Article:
One of the most common decluttering questions I hear is: How many (fill in the blank with whatever item they’re currently stressing over) do I need?
It’s a logical question.
I’ve asked it many times in my own home.
Many, many times. How many hangers should I have? How many t-shirts do I need? How many pairs of shoes should I keep? How many boxes of cereal should I buy when our favorite brand goes on sale?
In the past, I’d go through several phases in my quest to find the answer to this common decluttering struggle.
Phase One: Stare into space. Think really, really hard. Come up with nothing.
Phase Two: Try to do math in my head. Number of days when I wear undies (ummm, all the days) times (or divided by?) how often I do laundry minus something-or-other. Give up. Math and I don’t mix.
Phase Three: Get logical and decisive. There’s no such thing as too many undies! Really. Undies are totally necessary things. Why am I even asking myself such a dumb question? (Write undies on a shopping list.)
Phase Four: (weeks later, while pushing on the dresser drawer with my full body weight, unable to close it because of the abundance of undies) Ugh. I have way too many! I have got to figure out how many I should actually keep!
Repeat phases one through four.
That endless cycle didn’t work.
So, how do I know how many of something to keep?
Really, there’s nothing to analyze or figure out.
I can keep the number of socks/undies/t-shirts that will fit in my sock/undies/t-shirt drawers.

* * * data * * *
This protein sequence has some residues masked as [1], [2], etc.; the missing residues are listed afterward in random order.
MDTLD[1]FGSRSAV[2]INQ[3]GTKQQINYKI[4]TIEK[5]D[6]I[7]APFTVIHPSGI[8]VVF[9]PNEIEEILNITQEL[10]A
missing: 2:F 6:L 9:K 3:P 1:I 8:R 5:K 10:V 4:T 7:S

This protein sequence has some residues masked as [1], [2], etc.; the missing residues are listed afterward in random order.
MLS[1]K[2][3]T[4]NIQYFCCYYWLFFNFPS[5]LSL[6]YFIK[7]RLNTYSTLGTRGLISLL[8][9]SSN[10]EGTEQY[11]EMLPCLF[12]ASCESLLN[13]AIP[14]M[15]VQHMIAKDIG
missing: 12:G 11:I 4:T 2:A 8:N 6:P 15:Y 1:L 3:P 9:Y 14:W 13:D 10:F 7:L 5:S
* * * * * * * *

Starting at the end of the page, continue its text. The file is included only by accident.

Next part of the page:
Or the number of cereal boxes I can fit on my cereal box shelf. Or the number of hangers that will fit on the bar in my closet. Or the number of shoes that will fit on my shoe shelf.
It’s the Container Concept. No math required.
Here’s a non-hypothetical example:
My dresser drawers had (once again) gotten out of control. How did I know they were out of control? I couldn’t shut them.
Not being able to shut my drawers was the obvious clue my Slob Brain needed to alert me to the face that I had too many t-shirts/socks/undies/whatever.
I love obvious clues (especially ones that used to not be obvious to me at all).
I needed to declutter however many items needed to be removed for the drawers to be able to close. No math needed.
When I looked at it that way, I didn’t have to ask myself how desperate I would need to be to wear that very faded and a-little-stained freebie t-shirt from a fun run I didn’t even participate in back in 2009.
I just knew something had to leave the drawer, so it might as well be the thing I didn’t even like.
I purged (with very little angst) enough stuff to allow me to close the drawers easily.
I even had leftover space.
Leftover space meant that on Laundry Day, when more clothes needed to go in those drawers (clothes I had recently chosen to wear), there was room. When there wasn’t enough room in a certain drawer, I practiced the one in one out rule to make room.
Because that is the answer to the question, “How Many T-Shirts/Shorts/Pairs-of-Undies Do I Need?
I need as many as can fit in the drawer.
Any more than that and the drawer can’t close and my house has no chance of NOT being messy.
Yay for non-math-based answers!!!!
This post is an example of how a mindset change has changed my home. If you are desperate to change your mindset, and you want home management strategies that actually make sense (to us not-naturally-organized types), check out my new book, How to Manage Your Home Without Losing Your Mind.
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